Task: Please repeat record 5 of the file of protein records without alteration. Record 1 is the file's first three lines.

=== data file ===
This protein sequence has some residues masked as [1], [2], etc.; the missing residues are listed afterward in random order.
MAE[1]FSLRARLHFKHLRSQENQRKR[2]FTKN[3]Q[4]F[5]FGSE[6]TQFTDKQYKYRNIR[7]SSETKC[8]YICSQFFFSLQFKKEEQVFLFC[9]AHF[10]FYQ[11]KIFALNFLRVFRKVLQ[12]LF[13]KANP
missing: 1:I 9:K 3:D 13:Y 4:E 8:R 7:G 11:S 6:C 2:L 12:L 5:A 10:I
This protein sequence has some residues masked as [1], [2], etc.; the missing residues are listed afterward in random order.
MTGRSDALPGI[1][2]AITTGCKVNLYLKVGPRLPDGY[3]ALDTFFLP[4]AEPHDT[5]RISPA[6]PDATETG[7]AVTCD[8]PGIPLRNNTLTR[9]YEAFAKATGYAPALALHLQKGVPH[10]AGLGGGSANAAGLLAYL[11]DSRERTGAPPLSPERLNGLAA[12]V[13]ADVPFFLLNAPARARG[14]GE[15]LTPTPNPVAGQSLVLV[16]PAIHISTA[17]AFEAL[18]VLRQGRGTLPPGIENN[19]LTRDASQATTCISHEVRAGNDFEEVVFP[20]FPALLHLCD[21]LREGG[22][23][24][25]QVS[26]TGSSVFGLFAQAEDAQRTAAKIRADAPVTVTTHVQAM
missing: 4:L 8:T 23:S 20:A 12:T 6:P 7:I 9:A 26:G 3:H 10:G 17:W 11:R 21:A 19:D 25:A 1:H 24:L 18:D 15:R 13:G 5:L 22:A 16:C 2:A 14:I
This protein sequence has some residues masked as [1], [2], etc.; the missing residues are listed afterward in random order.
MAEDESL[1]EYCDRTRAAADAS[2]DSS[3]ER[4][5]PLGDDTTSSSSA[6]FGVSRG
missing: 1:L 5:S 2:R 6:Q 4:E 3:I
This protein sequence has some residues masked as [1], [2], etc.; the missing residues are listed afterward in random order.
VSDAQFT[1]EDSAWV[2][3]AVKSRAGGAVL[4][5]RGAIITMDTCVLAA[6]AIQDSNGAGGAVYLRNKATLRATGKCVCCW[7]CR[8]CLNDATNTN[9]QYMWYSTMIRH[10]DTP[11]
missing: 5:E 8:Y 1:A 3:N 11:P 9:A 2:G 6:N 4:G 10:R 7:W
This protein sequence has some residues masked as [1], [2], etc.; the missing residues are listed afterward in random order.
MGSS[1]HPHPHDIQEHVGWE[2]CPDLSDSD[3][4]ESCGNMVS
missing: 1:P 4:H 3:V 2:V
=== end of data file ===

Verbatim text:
This protein sequence has some residues masked as [1], [2], etc.; the missing residues are listed afterward in random order.
MGSS[1]HPHPHDIQEHVGWE[2]CPDLSDSD[3][4]ESCGNMVS
missing: 1:P 4:H 3:V 2:V